Disneynature’s new True Life Adventure film “Born In China” takes an epic journey into the wilds of China where few people have ever ventured.
Narrated by John Krasinski (“13 Hours: The Secret Soldiers of Benghazi,” NBC’s “The Office,” “Amazon’s “Jack Ryan”), Disneynature’s new True Life Adventure film “Born In China” takes an epic journey into the wilds of China where few people have ever ventured. Following the stories of three animal families, the film transports audiences to some of the most extreme environments on Earth to witness some of the most intimate moments ever captured in a nature film. A doting panda bear mother guides her growing baby as she begins to explore and seek independence. A two-year-old golden monkey who feels displaced by his new baby sister joins up with a group of free-spirited outcasts. And a mother snow leopard—an elusive animal rarely caught on camera—faces the very real drama of raising her two cubs in one of the harshest and most unforgiving environments on the planet. Featuring stunning, never-before-seen imagery, the film navigates China’s vast terrain—from the frigid mountains to the heart of the bamboo forest—on the wings of red-crowned cranes, seamlessly tying the extraordinary tales together. Opening in U.S. theaters on Earth Day 2017, “Born in China” is directed by accomplished Chinese filmmaker Lu Chuan, and produced by Disney’s Roy Conli and renowned nature filmmakers Brian Leith and Phil Chapman.
I have two new clips from Born In China to share with my readers. They are just a peek into this exciting, and beautiful Disneynature film.
“Snow Cha Cha” Clip
“Walking is Hard” Clip
I had the pleasure of attending an advanced screening of Disneynature’s Born In China, during my recent visit to LA. Already being a fan of Disneynature films, this was a major highlight for me during the Be Our Guest Event.
You can count on Disneynature to not only educate families that are interested in wildlife, but to create a captivating story while doing so to keep everyone entertained. Families are sure to enjoy this close look at what it takes for animals to survive in the mass country of China. The film focuses mainly on Pandas, Golden Monkeys and Snow Leopards, but viewers will easily see the stunning landscaping, from spectacular icy mountains to beautiful open plains, as just as much a part of the film. If you enjoyed any of Disneynature’s previous films, you are going to LOVE Born In China. Once again, they captured fascinating times among the animal families to share on screen. The stories are of family, friends, allies and even enemies. I love the details and family dynamics we see in each of the stories. Particularly the mother and baby relationships. We get to see a mother Panda nurture her baby from birth until the baby’s time to leave her. The two of them kind of steal the show – hello it’s a baby panda! The film moves pretty fast, as I found myself deeply invested, laughing out loud at a lot of the scenes, and even tearing up at one point. I highly recommend seeing this film. It offers plenty of education, entertainment and topics of discussion for the whole family.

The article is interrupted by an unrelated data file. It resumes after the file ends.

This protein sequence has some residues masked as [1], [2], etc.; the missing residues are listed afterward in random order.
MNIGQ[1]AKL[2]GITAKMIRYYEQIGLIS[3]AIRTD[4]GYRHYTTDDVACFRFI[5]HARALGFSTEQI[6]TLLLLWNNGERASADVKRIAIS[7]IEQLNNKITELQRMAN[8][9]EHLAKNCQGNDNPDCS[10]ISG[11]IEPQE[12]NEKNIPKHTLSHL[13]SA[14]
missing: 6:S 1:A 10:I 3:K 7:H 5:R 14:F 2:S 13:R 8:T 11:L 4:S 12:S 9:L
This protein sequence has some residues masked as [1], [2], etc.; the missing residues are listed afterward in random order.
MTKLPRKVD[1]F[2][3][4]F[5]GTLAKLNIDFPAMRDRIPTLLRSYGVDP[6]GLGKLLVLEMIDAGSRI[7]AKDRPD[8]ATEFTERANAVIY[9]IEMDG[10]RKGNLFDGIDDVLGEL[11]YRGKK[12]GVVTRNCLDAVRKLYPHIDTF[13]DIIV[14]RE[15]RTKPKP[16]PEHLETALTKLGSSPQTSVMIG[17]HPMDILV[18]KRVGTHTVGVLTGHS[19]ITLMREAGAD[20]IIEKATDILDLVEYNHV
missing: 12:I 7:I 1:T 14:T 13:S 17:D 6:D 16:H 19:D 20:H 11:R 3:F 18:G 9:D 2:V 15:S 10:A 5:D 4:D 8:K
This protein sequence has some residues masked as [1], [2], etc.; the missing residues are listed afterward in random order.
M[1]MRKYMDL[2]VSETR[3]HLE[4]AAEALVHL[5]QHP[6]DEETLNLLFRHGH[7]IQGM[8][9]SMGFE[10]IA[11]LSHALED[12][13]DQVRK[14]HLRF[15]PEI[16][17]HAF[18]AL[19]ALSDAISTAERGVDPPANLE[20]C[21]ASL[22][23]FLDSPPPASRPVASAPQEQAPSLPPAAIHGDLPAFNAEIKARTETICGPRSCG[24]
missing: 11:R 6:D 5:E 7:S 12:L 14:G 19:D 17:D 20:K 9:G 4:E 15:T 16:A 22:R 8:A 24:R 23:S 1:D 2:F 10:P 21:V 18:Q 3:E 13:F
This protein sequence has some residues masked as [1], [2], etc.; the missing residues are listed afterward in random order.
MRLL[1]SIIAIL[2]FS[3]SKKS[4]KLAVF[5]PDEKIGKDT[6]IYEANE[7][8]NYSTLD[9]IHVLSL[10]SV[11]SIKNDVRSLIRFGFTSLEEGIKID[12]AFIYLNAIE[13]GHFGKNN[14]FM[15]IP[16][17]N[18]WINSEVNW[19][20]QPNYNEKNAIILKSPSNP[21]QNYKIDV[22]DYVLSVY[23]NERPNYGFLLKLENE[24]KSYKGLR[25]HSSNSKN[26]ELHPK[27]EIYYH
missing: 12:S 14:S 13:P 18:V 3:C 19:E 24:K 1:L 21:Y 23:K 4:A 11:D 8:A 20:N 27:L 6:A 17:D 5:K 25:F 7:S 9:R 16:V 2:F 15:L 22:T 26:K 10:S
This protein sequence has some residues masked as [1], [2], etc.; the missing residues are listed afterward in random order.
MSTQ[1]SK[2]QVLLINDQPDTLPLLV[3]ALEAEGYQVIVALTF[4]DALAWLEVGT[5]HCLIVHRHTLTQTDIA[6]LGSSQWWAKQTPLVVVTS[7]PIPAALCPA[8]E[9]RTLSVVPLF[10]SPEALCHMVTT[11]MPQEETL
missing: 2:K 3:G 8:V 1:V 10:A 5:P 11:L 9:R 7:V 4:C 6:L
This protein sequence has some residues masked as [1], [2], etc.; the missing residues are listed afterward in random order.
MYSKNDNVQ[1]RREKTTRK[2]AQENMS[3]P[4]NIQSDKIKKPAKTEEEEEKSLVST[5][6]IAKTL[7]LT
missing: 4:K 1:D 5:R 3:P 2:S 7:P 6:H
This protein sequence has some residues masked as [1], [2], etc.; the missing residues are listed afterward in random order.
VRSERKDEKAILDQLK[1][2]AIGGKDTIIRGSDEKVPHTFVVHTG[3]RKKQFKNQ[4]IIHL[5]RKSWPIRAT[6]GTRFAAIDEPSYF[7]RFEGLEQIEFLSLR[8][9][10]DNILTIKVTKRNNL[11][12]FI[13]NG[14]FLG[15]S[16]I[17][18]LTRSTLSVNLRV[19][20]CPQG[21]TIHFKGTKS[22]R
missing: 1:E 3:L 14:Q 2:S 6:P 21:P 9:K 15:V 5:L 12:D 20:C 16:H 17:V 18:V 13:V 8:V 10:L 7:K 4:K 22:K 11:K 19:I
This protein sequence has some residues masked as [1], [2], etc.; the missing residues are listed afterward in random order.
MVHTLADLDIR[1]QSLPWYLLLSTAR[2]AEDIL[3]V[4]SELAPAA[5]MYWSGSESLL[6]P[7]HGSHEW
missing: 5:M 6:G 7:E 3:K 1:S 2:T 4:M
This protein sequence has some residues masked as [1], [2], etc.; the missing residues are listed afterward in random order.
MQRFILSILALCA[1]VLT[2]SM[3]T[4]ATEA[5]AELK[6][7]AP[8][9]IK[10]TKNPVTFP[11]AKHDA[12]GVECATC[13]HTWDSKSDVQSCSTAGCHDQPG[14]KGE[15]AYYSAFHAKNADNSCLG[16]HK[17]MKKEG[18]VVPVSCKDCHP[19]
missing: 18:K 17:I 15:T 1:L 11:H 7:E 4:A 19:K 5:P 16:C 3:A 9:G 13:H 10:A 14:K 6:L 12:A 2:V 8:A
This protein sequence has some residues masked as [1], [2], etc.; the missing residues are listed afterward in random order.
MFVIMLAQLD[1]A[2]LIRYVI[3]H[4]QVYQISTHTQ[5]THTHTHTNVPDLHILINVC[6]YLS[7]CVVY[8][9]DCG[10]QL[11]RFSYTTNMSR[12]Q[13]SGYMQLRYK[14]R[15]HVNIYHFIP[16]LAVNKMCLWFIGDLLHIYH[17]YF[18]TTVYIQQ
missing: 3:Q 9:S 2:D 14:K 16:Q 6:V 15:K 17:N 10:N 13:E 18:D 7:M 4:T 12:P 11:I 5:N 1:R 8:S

Born In China (Rated G, in theaters 4/21/17)
See Born in China opening week and Disneynature will make a donation in your honor to World Wildlife Fund to benefit wild pandas and snow leopards.
Disneynature was launched in April 2008. Its mission is to bring the world’s top nature filmmakers together to share a wide variety of wildlife stories on the big screen in order to engage, inspire and educate theatrical audiences everywhere. Walt Disney was a pioneer in wildlife filmmaking, producing 13 True-Life Adventure motion pictures between 1948 and 1960, which earned eight Academy Awards®. The first six Disneynature films, “Earth,” “Oceans,” “African Cats,” “Chimpanzee,” “Bears” and “Monkey Kingdom” are six of the top seven highest overall grossing feature-length nature films to date, with “Chimpanzee” garnering a record-breaking opening weekend for the genre. Disneynature’s commitment to conservation is a key pillar of the label and the films empower the audience to help make a difference. Through donations tied to opening-week attendance for all six films, Disneynature, through the Disney Worldwide Conservation Fund, has contributed to a host of conservation initiatives. Efforts include planting three million trees in Brazil’s Atlantic Forest, established 40,000 acres of marine protected area in The Bahamas, protected 65,000 acres of savanna in Kenya, protected nearly 130,000 acres of wild chimpanzee habitat, cared for chimpanzees and educated 60,000 school children about chimpanzee conservation in the Congo. Additionally, efforts have funded research and restoration grants in U.S. National Parks, supporting conservation projects spanning 400,000 acres of parkland and protecting 75 species of animals and plants, and helped protect monkeys and other endangered species in their natural habitats across Indonesia, Cambodia and Sri Lanka.
We were each gifted a bag of delicious SunRype products and an adorable golden monkey at the screening.
Both were a big hit with my family. Our teenager is vegan, so she really appreciated the SunRype fruit bars, and loves how great they are for on the go nutrition. The monkey, well as you can see TaoTao and Lulu became fast best friends. She takes him everywhere.
FTC Disclosure: Travel, lodging, and meals were provided by Disney in exchanged for Born In China coverage. I was not asked or influenced to write a positive blog post. All opinions expressed are still honest and my own.